When was the last time you went through all your contracts? If you are in business, you have contracts. Maybe you buy goods and services or sell them; probably both. But do you know the quality of your contracts?
If you tend to do business on a handshake, you have a contract, you just don’t know all the terms. You may know the price, the quantity, and the delivery terms, but do you know the warranty, the limitation on liabilities, the governing law, or the extent of extraneous documents that are considered “contractual”?
Maybe you are one who insists that all contracts be documented but have accepted the other party’s paper with terms and conditions even though your paper also has “fine print.” If a dispute arises and there is a conflict of terms, do you know which provisions will withstand the test?
Well written contacts may be evidenced in a single document signed by all parties or on multiple non-conflicting documents, each signed by a single party. Anything short, and you may find yourself having a third party constructing a contract for you based upon the Uniform Commercial Code.
One method of trying to get a handle on your situation is to audit a sample of contracts. Pull out 10 to 20% of your files from a specified period of time and determine the strength of the contracts. To keep it simple, divide them into four groups:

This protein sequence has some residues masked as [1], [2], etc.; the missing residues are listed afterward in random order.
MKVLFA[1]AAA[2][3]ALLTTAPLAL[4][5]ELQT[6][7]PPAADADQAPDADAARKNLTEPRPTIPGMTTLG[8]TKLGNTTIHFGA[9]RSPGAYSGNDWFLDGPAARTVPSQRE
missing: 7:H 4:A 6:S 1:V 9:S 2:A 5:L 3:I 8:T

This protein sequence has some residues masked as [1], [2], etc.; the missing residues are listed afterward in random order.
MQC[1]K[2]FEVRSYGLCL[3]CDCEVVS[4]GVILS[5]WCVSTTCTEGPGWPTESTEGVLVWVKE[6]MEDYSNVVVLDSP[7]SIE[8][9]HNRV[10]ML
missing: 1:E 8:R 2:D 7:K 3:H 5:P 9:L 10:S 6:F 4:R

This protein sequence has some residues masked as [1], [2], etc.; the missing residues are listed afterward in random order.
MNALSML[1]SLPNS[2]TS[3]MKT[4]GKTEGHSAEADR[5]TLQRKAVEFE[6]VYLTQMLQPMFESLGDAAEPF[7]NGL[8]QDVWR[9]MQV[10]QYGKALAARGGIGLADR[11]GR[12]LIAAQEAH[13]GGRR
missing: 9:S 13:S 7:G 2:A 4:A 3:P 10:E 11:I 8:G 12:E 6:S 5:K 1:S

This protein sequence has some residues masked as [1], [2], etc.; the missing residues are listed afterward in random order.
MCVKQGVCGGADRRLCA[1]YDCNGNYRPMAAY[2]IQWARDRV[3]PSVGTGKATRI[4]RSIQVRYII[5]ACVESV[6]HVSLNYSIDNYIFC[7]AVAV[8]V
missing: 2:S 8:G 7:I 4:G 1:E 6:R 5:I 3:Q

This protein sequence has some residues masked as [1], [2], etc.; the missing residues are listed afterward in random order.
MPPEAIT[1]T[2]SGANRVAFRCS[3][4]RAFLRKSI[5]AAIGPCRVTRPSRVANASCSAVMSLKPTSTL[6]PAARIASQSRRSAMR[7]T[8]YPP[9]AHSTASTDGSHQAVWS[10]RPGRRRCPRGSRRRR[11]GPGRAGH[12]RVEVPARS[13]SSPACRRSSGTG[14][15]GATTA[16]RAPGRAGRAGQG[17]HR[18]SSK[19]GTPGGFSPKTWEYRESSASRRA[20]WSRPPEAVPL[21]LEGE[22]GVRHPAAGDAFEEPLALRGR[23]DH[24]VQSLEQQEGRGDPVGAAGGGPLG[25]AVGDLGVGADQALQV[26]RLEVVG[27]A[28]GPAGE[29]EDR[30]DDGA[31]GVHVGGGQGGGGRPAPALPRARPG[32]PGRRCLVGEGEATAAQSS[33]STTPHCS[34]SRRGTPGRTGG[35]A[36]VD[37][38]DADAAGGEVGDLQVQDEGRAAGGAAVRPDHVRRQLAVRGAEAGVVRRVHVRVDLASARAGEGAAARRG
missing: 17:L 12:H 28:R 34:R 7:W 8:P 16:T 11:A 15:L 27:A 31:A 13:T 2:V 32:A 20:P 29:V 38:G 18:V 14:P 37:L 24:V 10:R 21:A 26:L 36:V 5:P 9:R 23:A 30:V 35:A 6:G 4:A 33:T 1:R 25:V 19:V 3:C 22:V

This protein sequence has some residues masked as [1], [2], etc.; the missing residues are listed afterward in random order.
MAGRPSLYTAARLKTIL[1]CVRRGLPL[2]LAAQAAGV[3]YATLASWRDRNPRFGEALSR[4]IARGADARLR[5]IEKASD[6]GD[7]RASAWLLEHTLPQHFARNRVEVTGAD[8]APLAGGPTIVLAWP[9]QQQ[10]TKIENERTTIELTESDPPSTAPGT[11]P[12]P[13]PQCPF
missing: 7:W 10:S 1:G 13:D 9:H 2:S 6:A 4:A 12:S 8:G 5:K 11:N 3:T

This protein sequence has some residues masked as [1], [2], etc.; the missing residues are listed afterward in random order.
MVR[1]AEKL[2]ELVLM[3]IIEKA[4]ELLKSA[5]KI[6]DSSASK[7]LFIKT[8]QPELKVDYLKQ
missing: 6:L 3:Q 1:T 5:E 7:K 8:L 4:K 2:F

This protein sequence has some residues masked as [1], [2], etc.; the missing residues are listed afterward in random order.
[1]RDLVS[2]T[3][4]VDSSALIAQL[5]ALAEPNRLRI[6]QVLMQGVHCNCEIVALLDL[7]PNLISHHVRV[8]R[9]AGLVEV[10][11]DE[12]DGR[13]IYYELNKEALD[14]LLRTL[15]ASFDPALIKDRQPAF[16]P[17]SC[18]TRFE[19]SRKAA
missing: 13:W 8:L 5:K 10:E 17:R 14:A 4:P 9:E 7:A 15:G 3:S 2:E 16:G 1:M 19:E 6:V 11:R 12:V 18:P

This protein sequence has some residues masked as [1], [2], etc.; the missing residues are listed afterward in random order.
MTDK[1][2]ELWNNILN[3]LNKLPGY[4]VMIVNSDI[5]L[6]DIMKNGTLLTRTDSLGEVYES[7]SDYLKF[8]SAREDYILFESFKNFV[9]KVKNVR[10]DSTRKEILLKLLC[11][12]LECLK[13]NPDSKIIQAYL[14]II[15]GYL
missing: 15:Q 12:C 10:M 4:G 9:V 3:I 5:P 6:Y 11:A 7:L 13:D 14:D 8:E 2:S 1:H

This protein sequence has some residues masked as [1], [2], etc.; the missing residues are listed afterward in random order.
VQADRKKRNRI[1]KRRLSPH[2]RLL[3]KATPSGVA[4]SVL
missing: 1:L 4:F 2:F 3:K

1) A single document containing all the terms and conditions, and signatures of both parties.
2) Two documents, each signed by a party, where offer and acceptance is obvious and there are no conflicting terms.
3) Two documents where the parties attempted to agree but where conflicting terms exist.
4) No documentation evidencing a contract is contained in the file – no signature, few if any terms, some or no supporting evidence of an attempt to agree to do something.
While reviewing the contract files, take notice of the processes used (or lacking), use of checklists by those touching the files, signature authorities, access to systems controlling and supporting the relationships, the language used by the other party, the formatting of your documents, etc.
Once you understand your exposure, you may take steps to tighten up language, processes, approvals, etc. while also taking steps to strengthen the relationships with the other parties. You may never achieve 100% “air-tight” documents and processes (or even care to), but the less you strive for excellence, the more risk you accept for your business.
Don’t believe that bad things don’t happen to good people (or good companies). As many found out in the recession beginning in 2008, the ripple effect of negative behavior by some has touched many families and businesses who thought they were secure.